All this food reminded me of a project I was part of a couple of years ago. As part of my writing group we were asked to write about food stories, and ask people about their favourite food. This is what I wrote from all the different people I interviewed.
They were then read out at a food festival in the town I live in.
My mum worked in my school canteen, where she was responsible for peeling and cooking the potatoes. The bonus of having her work where I went to school was that I had extra helpings of pudding. The negative was Mum bringing home whatever was left over. I didn’t like liver the first time, let alone twice in one day. The one meal my mum did to perfection was stew. She started cooking the meat in the morning, letting it simmer for hours. Ingredients were added during the day – beef soup, gravy, carrots, potatoes, lentils (thankfully they turned to mush when cooked) and suet dumplings. Puffed up and just the thing on a cold winter’s night. When I came home from school and later work, its welcoming aroma lured me in from a long day of school or work.
Pink Cake and Custard
I remember they served pink custard at school. I don’t know why, but it tasted sweeter. Its combination with a light sponge cake, which had pink icing on top, was something I couldn’t resist. My other staple meal, unknown to my mum, was beans and chips. I had it every day for lunch. It was great because it wasn’t very expensive, and it meant I had some money left over for sweets at the end of the day. You would think I would have got fed up with the same meal, but I didn’t. Jamie Oliver then decided that school lunches weren’t healthy enough and both meals were taken off the menu, to be replaced with cauliflower soup and a variety of salads. The dinner lady, who made the cake, resigned in protest. So, I stopped having lunch and chose to have breakfast instead. A bacon roll served in a muffin – delicious.
Elizabeth (My daughter)
My nan told me that when she was young the left-over bone from Sunday lunch was turned into a stew and the left-over potatoes and vegetables were turned into bubble and squeak. Nothing was wasted because they didn’t have enough money to buy more. I loved staying with my nan and used to go to my nan’s straight after school and stayed there most weekends. I had a dog called Mitch and if I wanted to let her know I was staying; I would attach a note to his collar, and she would send me a note back to tell me it was okay. We used this system when Nan wanted her shopping done or if she wasn’t feeling very well. I loved her bread and butter pudding. Who knew layers of stale bread and raisins (dipped in milk) could taste so good? On top she would scatter some sugar and it would go in the oven for over for two hours. It had a taste all its own and comfort food on a plate.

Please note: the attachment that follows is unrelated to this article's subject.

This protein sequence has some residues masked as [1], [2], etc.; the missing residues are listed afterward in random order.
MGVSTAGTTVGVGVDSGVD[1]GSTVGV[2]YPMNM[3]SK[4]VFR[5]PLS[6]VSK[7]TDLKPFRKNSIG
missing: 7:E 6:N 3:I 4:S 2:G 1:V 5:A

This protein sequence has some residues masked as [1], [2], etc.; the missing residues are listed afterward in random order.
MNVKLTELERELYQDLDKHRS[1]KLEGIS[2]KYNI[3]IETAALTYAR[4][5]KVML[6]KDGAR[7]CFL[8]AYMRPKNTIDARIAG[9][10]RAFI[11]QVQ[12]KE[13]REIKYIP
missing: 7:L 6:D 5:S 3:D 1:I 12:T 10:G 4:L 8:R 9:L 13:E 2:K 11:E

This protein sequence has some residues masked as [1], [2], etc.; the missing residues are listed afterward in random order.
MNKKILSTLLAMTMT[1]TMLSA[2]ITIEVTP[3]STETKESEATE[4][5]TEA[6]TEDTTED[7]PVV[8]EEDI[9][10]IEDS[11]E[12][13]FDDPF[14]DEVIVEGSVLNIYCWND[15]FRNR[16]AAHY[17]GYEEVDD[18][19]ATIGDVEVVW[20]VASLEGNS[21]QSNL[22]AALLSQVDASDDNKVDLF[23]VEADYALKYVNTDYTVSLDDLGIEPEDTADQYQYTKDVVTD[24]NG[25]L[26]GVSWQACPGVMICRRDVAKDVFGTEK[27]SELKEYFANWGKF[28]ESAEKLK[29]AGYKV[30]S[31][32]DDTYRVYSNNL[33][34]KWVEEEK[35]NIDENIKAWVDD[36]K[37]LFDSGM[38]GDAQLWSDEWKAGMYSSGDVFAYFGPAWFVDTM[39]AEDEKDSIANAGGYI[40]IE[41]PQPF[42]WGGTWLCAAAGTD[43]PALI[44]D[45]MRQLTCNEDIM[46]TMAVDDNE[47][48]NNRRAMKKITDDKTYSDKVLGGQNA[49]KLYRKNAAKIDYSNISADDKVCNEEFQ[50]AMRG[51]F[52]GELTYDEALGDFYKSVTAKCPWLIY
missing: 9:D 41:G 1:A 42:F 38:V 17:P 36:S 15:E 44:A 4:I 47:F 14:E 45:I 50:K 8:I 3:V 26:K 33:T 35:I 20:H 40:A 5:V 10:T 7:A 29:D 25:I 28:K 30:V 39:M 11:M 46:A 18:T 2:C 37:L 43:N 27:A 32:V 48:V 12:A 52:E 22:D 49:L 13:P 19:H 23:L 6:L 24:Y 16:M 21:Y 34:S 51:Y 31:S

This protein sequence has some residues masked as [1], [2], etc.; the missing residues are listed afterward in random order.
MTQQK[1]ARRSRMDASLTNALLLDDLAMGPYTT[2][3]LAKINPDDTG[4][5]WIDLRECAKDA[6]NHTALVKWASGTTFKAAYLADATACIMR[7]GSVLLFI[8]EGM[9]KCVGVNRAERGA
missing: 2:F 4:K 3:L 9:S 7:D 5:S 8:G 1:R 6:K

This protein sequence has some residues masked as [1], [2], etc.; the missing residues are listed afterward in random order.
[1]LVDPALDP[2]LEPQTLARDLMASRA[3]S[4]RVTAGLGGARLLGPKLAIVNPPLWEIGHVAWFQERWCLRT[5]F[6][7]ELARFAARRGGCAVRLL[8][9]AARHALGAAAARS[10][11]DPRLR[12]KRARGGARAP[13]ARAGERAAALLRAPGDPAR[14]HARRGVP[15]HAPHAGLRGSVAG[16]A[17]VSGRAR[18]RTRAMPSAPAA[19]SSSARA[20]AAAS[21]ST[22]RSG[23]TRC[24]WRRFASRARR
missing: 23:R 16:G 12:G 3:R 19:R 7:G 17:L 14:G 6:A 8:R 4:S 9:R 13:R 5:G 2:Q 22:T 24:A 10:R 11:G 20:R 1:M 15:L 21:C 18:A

Alan (My husband)
Grandma’s Yorkshire Pudding
I have fond memories of my grandma’s Yorkshire Pudding, which she made the traditional way. She would sit all morning making her Yorkshire pudding batter, by making a tiny “well” in the flour and gradually incorporating the eggs, (and water, with a tiny bit of milk) by beating with a simple fork. She poured the batter into large round pans, with piping hot fat, preheated in in a range with a coal fire by the side. When one side was cooked, she would turn it over. Then the large pudding were cut into 4 quarters and stacked on a plate to keep swarm in the range. We had them with some gravy. Ma made a stew to have after our pudding – it was a great favourite. Since we’d had our pudding already, we never had our dessert. Yorkshire folk would have would have been shocked to even suggest such a thing.
Sauerkraut pierogis with sour cream on top. If you don’t know pierogis are little pillows of dough, dumplings that can be stuffed with many things, potatoes and cheese, mushrooms even sweet pierogis stuffed with plum. After stuffing they are then dropped in boiling water and some stop there and eat them like that. My mom would go further and after parboiling would go further and fry in melted butter until lightly browned. So good!
Earlier this year we visited Parma in Italy for a few days, we stopped at a little place for lunch and ordered so e parma ham as a starter. the waiter said we MUST have an order of torta fritta to go with it! This was described as fried pastry on the English menu, we didn’t really know what would come, but my were we thrilled we took his advice! Light as air pastry shaped like a large ravioli not at all greasy, lightly salted and matched perfectly with the parma ham, I long to return just for a portion of torta fritta !